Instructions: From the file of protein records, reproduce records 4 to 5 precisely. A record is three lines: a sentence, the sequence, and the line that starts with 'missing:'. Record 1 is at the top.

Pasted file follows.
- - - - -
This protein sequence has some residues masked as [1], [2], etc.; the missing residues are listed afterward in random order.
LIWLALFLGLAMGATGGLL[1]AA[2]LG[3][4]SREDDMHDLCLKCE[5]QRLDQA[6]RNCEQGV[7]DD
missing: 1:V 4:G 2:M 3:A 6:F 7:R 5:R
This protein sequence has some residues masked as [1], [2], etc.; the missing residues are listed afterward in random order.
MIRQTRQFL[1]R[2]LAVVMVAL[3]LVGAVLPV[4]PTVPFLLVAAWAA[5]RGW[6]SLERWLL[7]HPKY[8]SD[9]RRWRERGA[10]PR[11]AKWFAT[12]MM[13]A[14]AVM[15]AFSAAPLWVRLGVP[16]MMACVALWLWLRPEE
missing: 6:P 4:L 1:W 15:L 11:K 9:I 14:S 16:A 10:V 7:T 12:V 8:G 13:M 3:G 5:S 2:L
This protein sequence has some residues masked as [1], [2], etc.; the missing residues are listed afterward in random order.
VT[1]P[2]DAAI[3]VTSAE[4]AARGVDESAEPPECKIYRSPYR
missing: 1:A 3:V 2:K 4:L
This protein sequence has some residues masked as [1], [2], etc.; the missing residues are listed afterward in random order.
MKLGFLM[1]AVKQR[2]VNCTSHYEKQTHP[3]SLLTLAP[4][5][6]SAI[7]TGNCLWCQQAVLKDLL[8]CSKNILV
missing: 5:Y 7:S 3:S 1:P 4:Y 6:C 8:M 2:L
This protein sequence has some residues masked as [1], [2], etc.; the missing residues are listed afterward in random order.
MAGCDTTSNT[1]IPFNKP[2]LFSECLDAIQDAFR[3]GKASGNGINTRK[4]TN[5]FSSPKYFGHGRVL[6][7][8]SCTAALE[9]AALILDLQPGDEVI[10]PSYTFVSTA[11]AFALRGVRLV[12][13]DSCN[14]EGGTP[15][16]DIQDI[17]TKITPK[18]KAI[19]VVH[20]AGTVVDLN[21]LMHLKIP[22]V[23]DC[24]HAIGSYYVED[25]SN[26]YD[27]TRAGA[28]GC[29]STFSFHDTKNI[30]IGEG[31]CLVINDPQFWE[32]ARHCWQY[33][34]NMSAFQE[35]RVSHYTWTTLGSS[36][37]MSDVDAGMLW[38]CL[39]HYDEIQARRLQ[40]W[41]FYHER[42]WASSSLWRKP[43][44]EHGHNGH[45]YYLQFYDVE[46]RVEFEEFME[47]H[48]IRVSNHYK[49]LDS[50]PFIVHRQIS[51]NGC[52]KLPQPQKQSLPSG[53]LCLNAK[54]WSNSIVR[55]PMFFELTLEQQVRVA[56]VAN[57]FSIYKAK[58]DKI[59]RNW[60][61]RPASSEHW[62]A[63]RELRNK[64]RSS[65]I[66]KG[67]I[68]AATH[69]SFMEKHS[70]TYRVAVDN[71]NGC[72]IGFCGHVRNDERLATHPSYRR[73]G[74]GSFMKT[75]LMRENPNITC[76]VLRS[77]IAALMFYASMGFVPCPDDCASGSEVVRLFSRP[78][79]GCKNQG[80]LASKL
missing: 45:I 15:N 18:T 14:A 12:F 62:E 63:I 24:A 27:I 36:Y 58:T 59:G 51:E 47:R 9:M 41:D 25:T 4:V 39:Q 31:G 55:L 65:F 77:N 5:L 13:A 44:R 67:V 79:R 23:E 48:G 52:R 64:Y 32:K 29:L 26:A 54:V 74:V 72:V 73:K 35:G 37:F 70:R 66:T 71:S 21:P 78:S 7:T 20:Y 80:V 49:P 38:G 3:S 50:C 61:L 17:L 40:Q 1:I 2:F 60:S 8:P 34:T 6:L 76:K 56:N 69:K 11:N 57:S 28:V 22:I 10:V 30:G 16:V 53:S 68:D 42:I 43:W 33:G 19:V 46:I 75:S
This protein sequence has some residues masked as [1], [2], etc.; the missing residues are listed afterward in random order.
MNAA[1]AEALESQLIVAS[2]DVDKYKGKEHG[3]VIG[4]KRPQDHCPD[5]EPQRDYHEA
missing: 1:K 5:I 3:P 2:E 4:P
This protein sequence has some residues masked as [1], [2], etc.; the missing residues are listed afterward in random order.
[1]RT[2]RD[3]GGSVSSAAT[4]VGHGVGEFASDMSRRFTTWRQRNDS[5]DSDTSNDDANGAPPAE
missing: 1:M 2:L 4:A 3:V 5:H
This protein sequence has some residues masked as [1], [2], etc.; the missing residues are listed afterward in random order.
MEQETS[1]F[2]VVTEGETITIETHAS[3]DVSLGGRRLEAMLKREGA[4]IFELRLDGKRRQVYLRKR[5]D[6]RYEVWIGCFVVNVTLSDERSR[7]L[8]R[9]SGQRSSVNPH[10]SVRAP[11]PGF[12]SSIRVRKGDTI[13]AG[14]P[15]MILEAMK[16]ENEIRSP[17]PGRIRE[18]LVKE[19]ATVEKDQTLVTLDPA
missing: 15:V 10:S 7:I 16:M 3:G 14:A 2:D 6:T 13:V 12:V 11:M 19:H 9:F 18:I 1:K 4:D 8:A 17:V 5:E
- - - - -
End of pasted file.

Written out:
This protein sequence has some residues masked as [1], [2], etc.; the missing residues are listed afterward in random order.
MKLGFLM[1]AVKQR[2]VNCTSHYEKQTHP[3]SLLTLAP[4][5][6]SAI[7]TGNCLWCQQAVLKDLL[8]CSKNILV
missing: 5:Y 7:S 3:S 1:P 4:Y 6:C 8:M 2:L
This protein sequence has some residues masked as [1], [2], etc.; the missing residues are listed afterward in random order.
MAGCDTTSNT[1]IPFNKP[2]LFSECLDAIQDAFR[3]GKASGNGINTRK[4]TN[5]FSSPKYFGHGRVL[6][7][8]SCTAALE[9]AALILDLQPGDEVI[10]PSYTFVSTA[11]AFALRGVRLV[12][13]DSCN[14]EGGTP[15][16]DIQDI[17]TKITPK[18]KAI[19]VVH[20]AGTVVDLN[21]LMHLKIP[22]V[23]DC[24]HAIGSYYVED[25]SN[26]YD[27]TRAGA[28]GC[29]STFSFHDTKNI[30]IGEG[31]CLVINDPQFWE[32]ARHCWQY[33][34]NMSAFQE[35]RVSHYTWTTLGSS[36][37]MSDVDAGMLW[38]CL[39]HYDEIQARRLQ[40]W[41]FYHER[42]WASSSLWRKP[43][44]EHGHNGH[45]YYLQFYDVE[46]RVEFEEFME[47]H[48]IRVSNHYK[49]LDS[50]PFIVHRQIS[51]NGC[52]KLPQPQKQSLPSG[53]LCLNAK[54]WSNSIVR[55]PMFFELTLEQQVRVA[56]VAN[57]FSIYKAK[58]DKI[59]RNW[60][61]RPASSEHW[62]A[63]RELRNK[64]RSS[65]I[66]KG[67]I[68]AATH[69]SFMEKHS[70]TYRVAVDN[71]NGC[72]IGFCGHVRNDERLATHPSYRR[73]G[74]GSFMKT[75]LMRENPNITC[76]VLRS[77]IAALMFYASMGFVPCPDDCASGSEVVRLFSRP[78][79]GCKNQG[80]LASKL
missing: 45:I 15:N 18:T 14:A 12:F 62:E 63:I 24:A 27:I 36:Y 58:T 59:G 51:E 47:R 9:M 41:D 25:T 4:V 39:Q 31:G 55:L 65:F 77:N 5:L 13:A 44:R 67:V 79:R 23:E 48:G 52:R 64:Y 32:K 29:L 26:A 54:V 74:V 72:V 73:K 35:G 37:F 70:R 66:T 71:S 21:P 78:S 7:T 20:Y 80:V 49:P 38:G 3:S 50:C 61:L 17:L 40:Q 1:I 2:F 60:S 8:P 34:T 6:L 76:K 56:N 69:K 11:N 57:S 28:V 22:I 10:V 30:G 16:V 53:S 68:D 42:I 43:W 33:G 19:V 46:I 75:S